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Discussion Starter #1
I want a cheap single stage that is still high quality i have a powder dispencer,scale, etc. I really need a single stage for ammo like .44 mag, , .38spl, 9mil, 45, and maybe .30 carbine. What do you reccomend? Are the Lee $30 presses any good?
 

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Some one use's this quote as a sign off, use it as a guide.

"The bitterness of poor quality is long remembered long after the sweetness of low price has faded from memory" Aldo Gucci

Look long and hard before you spend your money.
 

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There are lots of good threads about this question if you do a little research. Every reloader here has his favorite. I have used, Lee, Lyman, RCBS and now have a Hornady. All did what I asked without a problem. I bought the Hornady because they offered the free bullets that were worth more than the press so in effect, I got the press free. Lee is a good place to start if you are on a budget but you will get what you pay for. Best luck in finding your new press.
 

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The lee $30.00 presses are good to begin reloading perhaps to see if it's something you want to stick with and it will pay for itself the first time you use it. The $50.00 breech lock is much better and the classic cast is top of the line as is those from redding, rcbs, lyman and hornady....... Stay away from those cheap presses advertised as cast steel.
 

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Discussion Starter #5
I reload a lot ive got a rockchuker, and a turret but these stay at my pas and the progressive at my house is dedicated .223 so i want something at my house for pistol and pa wants the others presses there for him and i figure its the least i could do.
 

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In that case i would get the breech lock to speed up the changing of all those pistol dies. If you search around you can find it under $50.00
 

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" I really need a single stage for ammo like .44 mag, , .38spl, 9mil, 45, and maybe .30 carbine. What do you reccomend? Are the Lee $30 presses any good?"

Soontobe, "best"? NO. But for low stress cartridges such as those, yes, without question the compact little Lee "Reloader" is a great press. It will last you a LOOONG time if you keep the ram sorta clean and oiled. Even if you take back the larger presses later, the little one will still be quite useful as a dedicated decapper, etc.

Given the time involved in all the steps of a even a short reloading session from start to finish, and the fact that straight wall cases require only three dies that need - maybe - 40 seconds each to swap out and in, the time "saved" by the costly "quick change" inserts seems pointless even if they were instanteanous. Okay, the breech-lock bushings are cheap enough - for one set - but adding them to five 3-die sets will quickly get expansive to someone striving to hold costs down. And understand that we do NOT need to lock dies into a press with a wrench or pliers, that's also pointless and does eat time; all the dies need to be is hand tight in the press.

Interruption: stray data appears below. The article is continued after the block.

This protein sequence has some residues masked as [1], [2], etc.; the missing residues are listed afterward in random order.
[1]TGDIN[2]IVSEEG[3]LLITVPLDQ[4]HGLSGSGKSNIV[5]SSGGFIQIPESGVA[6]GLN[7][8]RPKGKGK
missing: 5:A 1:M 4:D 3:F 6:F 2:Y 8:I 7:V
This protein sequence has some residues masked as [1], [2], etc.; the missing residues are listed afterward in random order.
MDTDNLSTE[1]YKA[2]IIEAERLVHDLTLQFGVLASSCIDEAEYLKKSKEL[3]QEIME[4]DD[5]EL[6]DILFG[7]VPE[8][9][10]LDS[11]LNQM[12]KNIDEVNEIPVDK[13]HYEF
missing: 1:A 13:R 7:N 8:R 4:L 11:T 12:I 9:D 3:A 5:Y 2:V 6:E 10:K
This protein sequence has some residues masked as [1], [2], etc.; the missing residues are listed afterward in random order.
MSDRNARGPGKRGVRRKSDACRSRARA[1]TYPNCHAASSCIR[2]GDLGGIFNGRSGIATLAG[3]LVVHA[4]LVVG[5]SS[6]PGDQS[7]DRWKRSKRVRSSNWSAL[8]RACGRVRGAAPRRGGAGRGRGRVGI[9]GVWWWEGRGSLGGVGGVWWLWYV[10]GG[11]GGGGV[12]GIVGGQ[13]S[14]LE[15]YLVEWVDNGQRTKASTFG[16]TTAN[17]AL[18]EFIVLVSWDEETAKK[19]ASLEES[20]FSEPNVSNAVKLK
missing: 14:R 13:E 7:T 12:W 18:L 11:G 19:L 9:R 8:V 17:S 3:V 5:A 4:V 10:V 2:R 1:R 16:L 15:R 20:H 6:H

Enjoy your reloading and shooting but don't spend more than you need to. Don't fret the brand or color of your tools, they all work well or they wouldn't have survived in the market for so many decades. Some colors cost much more than is justified by the VERY simple things they do. We may never get more than we pay for but it's very common to get less than we pay for! ;)

(Are you headed for U. Kentucky? I have a "soon to be Wildcat" grandson headed that way this fall.)
 

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Best bang/$: Lee Classic Cast
Best: Forster Co-Ax.
Honorable mention: Redding Big Boss II and UltraMag
 

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I started with a Lee Hand Press. Dirt cheap at $20.00 and I loaded .357 Magnum, 30-06, 30-40 Krag and .375 H&H on it. I used a friend's Lyman Orange Crusher II to do the same. I also had a Lee Reloader Press and still have a Lee Challenger Press and a Lee Classic Turret Press.
They have all loaded everything I own from .22 Hornet to .416 Rigby. Neck sizing and full length sizing and I even necked down .375 H&H brass to .300 H&H when I couldnt find any .300 H&H brass.

Don't let anyone tell you that you can't make good accurate ammo on inexpensive presses simply because they arent Green or Blue or what have you. That's just silliness. Some of the most accurate ammo I made was for my .30-06 on the Lee Hand Press and those loads in that rifle will shoot under half an inch at 100 yards if Im not having a bad day.